Gov. Cuomo backs down on plan to pick lawyer to review his alleged sexual misconduct


Photo: Mike Groll/Office of Governor Andrew M. Cuomo

(NewsNation Now) —  New York Governor Andrew Cuomo’s office backed down on its plan to choose an investigator to review sexual harassment allegations against him, saying on Sunday it had instead asked the state’s attorney general and an appeals court judge to pick a lawyer to conduct an independent review.

Cuomo has faced a string of controversies in recent weeks including how his administration handled high numbers of COVID-19 deaths in the state’s nursing homes.

Beth Garvey, Special Counsel and Senior Advisor to Cuomo said in a statement Sunday it wanted the probe to be done “in a manner beyond reproach” after two former aides came forward in recent days to make accusations of sexual misconduct by the governor, which he has denied.

It said that on Saturday it had selected a former federal judge, Barbara Jones, to lead the investigation, but wanted now to avoid “even the perception of a lack of independence or inference of politics.”

It said it had asked the Attorney General of New York State and the Chief Judge of the Court of Appeals to jointly select an independent lawyer without political affiliation to conduct a thorough review and issue a public report.

“All members of the Governor’s office will cooperate fully. We will have no further comment until the report is issued,” special counsel to Cuomo Beth Garvey said in a statement.

New York Attorney General Letitia James said in a statement Sunday, “there must be a truly independent investigation to thoroughly review these troubling allegations against the governor, and I stand ready to oversee that investigation and make any appointments necessary.”

Cuomo issued another statement Sunday addressing the accusations, acknowledging some of his comments may have been “insensitive or too personal,” but maintained he “never intended to make anyone feel uncomfortable.”

“Questions have been raised about some of my past interactions with people in the office.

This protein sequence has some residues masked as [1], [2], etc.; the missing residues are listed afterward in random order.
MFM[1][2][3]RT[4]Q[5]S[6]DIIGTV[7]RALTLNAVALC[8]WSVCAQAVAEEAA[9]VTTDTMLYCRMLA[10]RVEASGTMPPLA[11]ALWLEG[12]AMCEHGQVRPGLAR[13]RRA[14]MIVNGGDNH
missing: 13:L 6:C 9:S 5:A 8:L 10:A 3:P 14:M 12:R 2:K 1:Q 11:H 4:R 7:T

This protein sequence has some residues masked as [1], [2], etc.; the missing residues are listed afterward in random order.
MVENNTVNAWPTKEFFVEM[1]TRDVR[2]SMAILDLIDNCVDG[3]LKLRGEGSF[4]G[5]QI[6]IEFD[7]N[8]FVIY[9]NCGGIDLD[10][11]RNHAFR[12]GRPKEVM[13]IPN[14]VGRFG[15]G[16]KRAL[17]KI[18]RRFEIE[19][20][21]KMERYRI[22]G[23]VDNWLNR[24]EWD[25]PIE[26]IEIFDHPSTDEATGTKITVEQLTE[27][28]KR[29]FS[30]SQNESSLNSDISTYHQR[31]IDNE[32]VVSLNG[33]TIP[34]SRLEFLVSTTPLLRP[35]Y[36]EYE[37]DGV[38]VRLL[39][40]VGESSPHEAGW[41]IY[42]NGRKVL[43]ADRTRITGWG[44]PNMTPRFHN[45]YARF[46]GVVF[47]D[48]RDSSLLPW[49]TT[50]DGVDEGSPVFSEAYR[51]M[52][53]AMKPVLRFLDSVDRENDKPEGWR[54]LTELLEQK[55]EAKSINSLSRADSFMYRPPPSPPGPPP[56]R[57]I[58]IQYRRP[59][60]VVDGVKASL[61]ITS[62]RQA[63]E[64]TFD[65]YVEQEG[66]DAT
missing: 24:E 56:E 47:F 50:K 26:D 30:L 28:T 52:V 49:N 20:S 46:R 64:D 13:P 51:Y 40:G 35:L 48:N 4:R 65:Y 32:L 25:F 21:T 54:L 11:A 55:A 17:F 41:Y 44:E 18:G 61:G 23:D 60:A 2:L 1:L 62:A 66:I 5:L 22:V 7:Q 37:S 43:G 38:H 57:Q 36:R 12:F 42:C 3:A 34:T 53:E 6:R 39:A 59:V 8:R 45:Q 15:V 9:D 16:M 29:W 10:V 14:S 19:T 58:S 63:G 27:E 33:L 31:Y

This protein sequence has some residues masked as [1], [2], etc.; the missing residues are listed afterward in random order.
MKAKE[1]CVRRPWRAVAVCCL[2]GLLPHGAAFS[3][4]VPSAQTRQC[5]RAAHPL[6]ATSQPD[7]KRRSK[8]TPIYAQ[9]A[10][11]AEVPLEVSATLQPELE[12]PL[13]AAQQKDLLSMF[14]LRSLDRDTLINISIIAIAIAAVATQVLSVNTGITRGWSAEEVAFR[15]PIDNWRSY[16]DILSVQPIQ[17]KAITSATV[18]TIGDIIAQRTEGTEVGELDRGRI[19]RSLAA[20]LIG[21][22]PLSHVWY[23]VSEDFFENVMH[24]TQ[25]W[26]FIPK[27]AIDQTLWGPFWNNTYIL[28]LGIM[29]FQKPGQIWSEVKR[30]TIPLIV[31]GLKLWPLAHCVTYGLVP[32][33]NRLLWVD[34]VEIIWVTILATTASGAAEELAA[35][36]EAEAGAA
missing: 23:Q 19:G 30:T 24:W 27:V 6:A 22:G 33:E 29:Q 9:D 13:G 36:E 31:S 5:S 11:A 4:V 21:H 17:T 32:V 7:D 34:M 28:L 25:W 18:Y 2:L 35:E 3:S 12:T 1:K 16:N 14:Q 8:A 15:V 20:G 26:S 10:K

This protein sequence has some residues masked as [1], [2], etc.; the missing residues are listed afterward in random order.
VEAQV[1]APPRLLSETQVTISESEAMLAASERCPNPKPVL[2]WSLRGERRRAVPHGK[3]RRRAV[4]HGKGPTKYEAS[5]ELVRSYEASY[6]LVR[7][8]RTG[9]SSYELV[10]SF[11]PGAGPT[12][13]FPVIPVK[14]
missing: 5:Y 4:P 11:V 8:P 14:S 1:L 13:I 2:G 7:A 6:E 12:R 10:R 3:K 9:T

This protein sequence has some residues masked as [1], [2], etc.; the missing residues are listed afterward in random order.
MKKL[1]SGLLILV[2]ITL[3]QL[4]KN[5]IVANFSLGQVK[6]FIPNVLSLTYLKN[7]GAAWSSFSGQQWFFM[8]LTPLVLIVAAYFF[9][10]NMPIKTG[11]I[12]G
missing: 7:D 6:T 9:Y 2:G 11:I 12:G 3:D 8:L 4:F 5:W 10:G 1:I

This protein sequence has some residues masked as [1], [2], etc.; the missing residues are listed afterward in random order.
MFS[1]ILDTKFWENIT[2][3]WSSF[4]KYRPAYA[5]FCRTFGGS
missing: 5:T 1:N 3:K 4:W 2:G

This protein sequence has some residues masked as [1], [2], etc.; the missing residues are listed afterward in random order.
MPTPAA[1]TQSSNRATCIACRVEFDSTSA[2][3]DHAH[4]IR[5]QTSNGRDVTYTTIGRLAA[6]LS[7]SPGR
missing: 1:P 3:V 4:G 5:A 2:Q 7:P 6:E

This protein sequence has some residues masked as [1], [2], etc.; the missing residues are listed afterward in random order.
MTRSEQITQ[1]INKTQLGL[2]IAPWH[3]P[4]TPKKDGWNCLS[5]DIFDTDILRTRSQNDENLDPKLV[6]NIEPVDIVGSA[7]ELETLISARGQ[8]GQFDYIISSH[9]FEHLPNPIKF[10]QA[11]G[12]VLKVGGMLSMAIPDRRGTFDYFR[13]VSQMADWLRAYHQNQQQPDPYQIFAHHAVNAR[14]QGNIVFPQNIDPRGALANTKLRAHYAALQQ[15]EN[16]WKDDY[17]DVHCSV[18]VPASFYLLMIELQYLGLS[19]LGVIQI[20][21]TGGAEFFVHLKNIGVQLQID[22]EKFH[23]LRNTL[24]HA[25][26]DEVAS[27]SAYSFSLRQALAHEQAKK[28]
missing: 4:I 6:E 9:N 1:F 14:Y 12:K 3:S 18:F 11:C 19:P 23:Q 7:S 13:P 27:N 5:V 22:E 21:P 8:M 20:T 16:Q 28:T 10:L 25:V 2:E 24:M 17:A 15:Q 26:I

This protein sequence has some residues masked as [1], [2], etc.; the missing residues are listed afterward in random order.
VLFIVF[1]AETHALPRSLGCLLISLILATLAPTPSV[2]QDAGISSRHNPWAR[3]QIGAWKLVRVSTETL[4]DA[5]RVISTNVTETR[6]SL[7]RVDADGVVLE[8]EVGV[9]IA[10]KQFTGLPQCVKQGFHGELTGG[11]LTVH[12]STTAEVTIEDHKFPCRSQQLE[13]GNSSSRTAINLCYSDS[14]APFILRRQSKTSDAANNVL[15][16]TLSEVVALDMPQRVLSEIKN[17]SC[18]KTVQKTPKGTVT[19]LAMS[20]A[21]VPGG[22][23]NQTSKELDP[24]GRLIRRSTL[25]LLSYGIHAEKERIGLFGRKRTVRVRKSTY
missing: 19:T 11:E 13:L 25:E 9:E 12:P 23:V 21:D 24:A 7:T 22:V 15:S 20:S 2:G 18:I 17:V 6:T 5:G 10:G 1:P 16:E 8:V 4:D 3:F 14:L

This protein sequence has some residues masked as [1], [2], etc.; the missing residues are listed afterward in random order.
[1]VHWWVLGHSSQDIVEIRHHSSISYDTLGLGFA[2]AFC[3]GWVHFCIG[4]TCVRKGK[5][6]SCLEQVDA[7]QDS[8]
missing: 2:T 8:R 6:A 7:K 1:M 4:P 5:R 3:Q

“I never intended to offend anyone or cause any harm. I spend most of my life at work and colleagues are often also personal friends.

“At work sometimes I think I am being playful and make jokes that I think are funny. I do, on occasion, tease people in what I think is a good natured way. I do it in public and in private. You have seen me do it at briefings hundreds of times. I have teased people about their personal lives, their relationships, about getting married or not getting married. I mean no offense and only attempt to add some levity and banter to what is a very serious business.

“I now understand that my interactions may have been insensitive or too personal and that some of my comments, given my position, made others feel in ways I never intended. I acknowledge some of the things I have said have been misinterpreted as an unwanted flirtation. To the extent anyone felt that way, I am truly sorry about that.

“To be clear I never inappropriately touched anybody and I never propositioned anybody and I never intended to make anyone feel uncomfortable, but these are allegations that New Yorkers deserve answers to.

“That’s why I have asked for an outside, independent review that looks at these allegations.

“Separately, my office has heard anecdotally that some people have reached out to Ms. Bennett to express displeasure about her coming forward. My message to anyone doing that is you have misjudged what matters to me and my administration and you should stop now – period.”

n.y. gov. andrew cuomo

Reuters contributed to this report.

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